REVIEW of The Woodcutter, by Kate Danley

When I was little, my favorite part of The Rocky and Bullwinkle Show was always the “Fractured Fairytales” segment. I loved how they took classic fairy tales and gave them a humorous twist. Lately, this same idea has become increasingly popular as TV shows like Once upon a Time and movies like Shrek put their own spin on the folk stories of long ago.

The Woodcutter, by Kate Danley is a novel that draws from a wealth of fairy tale lore. A horrifying beast has been prowling the forest, terrifying innocent girls like Cinderella to death, and it is up to the Woodcutter, the guardian of the forest, to put things to rights. But when the Woodcutter begins his quest, he discovers that deeper doings are afoot. The Twelve Kingdoms themselves are under threat from a nefarious Queen and her consort the Gentleman. Stolen pixie dust, moving palaces, Rumpelstiltskin, twelve dancing princesses, and a boy named Jack all find their place in an epic adventure that takes the reader to fairyland and beyond.

Danley weaves together fairy tales in a fascinating web, creating a whole new story with great depth and emotion. In many ways, her book is the opposite of Jasper Fforde’s Nursery Crime series. For Fforde, the nursery rhyme and fairy tale allusions are all there to provide tongue in cheek humor. For Danley, the shards of story are there to craft her own beautiful mosaic. She skillfully paints the character of the Woodcutter, a man whose greatest desire is to go home to his ordinary Wife, but who must instead shoulder his duty to guard the Wood as did his father before him. His pain at being childless and his pity for the helpless create a multi-dimensional protagonist easy to empathize with.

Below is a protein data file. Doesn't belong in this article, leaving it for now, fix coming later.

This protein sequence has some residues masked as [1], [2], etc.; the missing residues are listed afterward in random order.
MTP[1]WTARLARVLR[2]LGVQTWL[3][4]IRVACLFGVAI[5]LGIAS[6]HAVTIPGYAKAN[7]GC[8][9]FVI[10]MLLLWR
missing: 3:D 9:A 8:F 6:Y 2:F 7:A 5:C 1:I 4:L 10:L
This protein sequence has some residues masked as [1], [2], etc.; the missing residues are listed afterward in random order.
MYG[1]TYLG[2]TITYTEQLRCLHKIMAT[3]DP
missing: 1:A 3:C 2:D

Kate Danley’s book is self-published and may be difficult to get a hold of through the library. It is certainly worth the extra effort to find it, however, and I enthusiastically recommend it to all aficionados of fairy tales, fables, and mythology.

2 Comments

  1. Thanks, I’m looking forward to reading this! Also it is $3.99 for Kindle readers, or you can borrow for free if you have prime, 😀

    1. I should do more borrowing on Amazon. David has a Kindle and Prime, but he is so busy with school and work he doesn’t have time to read right now…so I’m sure he wouldn’t mind if I used his free borrows.

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